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Penn Hills

Penn Hills weeks away from opening first new municipal building in 50 years

Dillon Carr
| Wednesday, May 30, 2018, 4:27 p.m.
This photo from Wednesday, May 23, 2018, shows the progress of construction at the site of the new Penn Hills Municipal Building.
Lillian DeDomenic | For the Tribune-Review
This photo from Wednesday, May 23, 2018, shows the progress of construction at the site of the new Penn Hills Municipal Building.

After a 50-year run, Penn Hills employees will move to a new municipal building in mid-June.

Police Chief Howard Burton said municipal employees and police personnel moved into the building at 12245 Frankstown Road in 1968. Burton started his career there in 1969 on the department's patrol division.

He said he is excited to be in a new building. He said the department is working to develop a strategy for how to relocate while offering police coverage at the same time.

“We operate 24/7. We can't just shut down. So it's a work in progress for us. We're trying to figure out a seamless plan,” Burton said.

He said the move cannot happen until the new building gets electronic security locks installed on all the doors. Each lock will have a different security level, he said.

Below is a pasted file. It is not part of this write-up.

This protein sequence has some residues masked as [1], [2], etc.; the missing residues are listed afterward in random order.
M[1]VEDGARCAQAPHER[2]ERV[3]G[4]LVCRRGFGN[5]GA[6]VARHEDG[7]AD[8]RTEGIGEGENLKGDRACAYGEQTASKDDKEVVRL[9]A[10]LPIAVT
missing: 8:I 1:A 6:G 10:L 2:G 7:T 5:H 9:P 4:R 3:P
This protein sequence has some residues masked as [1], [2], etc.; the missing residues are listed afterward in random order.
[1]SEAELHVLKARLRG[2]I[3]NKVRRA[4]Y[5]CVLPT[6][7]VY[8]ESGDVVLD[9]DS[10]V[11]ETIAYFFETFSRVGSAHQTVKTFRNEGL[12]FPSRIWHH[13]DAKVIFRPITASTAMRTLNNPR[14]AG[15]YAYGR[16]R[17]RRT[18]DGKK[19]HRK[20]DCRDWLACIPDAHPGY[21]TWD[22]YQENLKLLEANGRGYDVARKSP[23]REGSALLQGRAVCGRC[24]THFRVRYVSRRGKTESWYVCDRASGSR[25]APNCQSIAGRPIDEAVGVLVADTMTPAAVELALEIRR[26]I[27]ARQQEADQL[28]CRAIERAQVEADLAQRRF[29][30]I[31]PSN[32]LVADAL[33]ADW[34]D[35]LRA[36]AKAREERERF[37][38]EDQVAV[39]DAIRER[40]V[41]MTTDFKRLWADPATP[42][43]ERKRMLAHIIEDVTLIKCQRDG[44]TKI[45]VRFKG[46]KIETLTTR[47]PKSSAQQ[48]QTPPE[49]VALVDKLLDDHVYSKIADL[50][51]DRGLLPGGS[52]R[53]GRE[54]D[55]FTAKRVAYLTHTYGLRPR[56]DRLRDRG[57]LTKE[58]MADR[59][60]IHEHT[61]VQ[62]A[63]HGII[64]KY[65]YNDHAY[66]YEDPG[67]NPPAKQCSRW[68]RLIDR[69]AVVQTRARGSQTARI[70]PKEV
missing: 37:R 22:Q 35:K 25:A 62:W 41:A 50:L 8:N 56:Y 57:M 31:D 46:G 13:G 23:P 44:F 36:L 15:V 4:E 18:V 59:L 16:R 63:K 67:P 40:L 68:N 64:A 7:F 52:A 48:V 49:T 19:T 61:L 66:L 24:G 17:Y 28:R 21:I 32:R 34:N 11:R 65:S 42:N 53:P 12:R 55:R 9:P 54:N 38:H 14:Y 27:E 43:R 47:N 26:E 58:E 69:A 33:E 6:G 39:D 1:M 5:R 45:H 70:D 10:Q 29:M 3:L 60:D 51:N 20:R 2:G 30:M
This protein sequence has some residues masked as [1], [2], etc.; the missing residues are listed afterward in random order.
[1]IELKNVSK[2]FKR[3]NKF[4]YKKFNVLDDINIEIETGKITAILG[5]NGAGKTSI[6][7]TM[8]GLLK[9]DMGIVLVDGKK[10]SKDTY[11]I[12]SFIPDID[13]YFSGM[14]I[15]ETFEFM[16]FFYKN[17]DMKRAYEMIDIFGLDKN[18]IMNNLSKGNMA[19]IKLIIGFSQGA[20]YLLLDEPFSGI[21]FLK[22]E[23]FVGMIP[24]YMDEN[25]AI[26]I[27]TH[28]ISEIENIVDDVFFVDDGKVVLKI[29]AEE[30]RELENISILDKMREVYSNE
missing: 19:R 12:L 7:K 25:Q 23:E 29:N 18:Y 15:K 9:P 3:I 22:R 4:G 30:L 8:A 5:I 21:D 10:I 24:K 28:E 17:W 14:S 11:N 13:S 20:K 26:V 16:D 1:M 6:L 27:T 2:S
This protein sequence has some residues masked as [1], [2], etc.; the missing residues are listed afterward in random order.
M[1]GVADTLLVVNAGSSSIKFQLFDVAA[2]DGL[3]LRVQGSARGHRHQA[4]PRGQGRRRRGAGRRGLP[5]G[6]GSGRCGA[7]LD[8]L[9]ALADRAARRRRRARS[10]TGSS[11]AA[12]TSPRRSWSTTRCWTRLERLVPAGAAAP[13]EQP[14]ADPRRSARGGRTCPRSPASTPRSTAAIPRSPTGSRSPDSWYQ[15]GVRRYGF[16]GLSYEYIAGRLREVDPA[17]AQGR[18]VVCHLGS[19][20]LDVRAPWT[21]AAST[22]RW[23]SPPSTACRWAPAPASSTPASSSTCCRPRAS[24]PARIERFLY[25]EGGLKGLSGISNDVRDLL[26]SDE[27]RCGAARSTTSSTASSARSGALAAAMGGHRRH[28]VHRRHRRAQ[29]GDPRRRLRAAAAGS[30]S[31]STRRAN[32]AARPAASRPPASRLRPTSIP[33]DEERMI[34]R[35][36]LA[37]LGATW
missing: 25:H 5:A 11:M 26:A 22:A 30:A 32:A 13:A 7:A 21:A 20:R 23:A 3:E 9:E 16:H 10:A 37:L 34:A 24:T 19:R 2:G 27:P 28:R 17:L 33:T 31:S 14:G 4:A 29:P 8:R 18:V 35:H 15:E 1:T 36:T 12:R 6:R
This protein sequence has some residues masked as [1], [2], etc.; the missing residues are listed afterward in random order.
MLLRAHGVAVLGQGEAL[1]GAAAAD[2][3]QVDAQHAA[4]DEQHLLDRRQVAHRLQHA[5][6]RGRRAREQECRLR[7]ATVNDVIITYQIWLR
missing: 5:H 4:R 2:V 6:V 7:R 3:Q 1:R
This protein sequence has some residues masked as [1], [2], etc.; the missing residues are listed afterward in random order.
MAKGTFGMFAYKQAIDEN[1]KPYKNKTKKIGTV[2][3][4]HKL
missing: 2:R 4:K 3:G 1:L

When the locks are installed, officers will likely move their own gear while public works employees will move larger furniture items. Lieutenants will be in charge of moving evidence, he said.

Moving employees to the new complex will be the priority, Burton said. After that happens, a statue of a patrolman kneeling at a grave in front of the old municipal building will be moved along with a monument there honoring veterans.

The new $12.3 million complex will consolidate Penn Hills police, EMS and municipal offices on 15.9 acres at the former Penn Hebron school on Duff Road. It will also have a firefighter training area.

Penn Hills EMS Supervisor Diane Fitzhenry said she is looking forward to working closely with other employees.

“This will be the first time in Penn Hills EMS 44-year history where everything is in close proximity. We've always been scattered throughout the municipal building,” Fitzhenry said. The municipality's Emergency Medical Services started in 1974, she said.

She said the EMS department's six ambulances will be housed at the new building, a luxury the department has not had.

“We have four trucks crammed into a space fit for two. And we're keeping two trucks at Universal Park,” Fitz­henry said.

No exact move-out date has been announced.

Administrative secretary Maureen Source said she and other employees have nevertheless been preparing for a move by shredding old documents and scanning others, clearing offices and packing boxes.

“It's beautiful and nice, very clean,” she said. “We're definitely not used to that.”

Source said municipal employees will hold a dedication ceremony after the move.

Dillon Carr is a Tribune-Review staff writer. Reach him at 412-871-2325, or via Twitter @dillonswriting.

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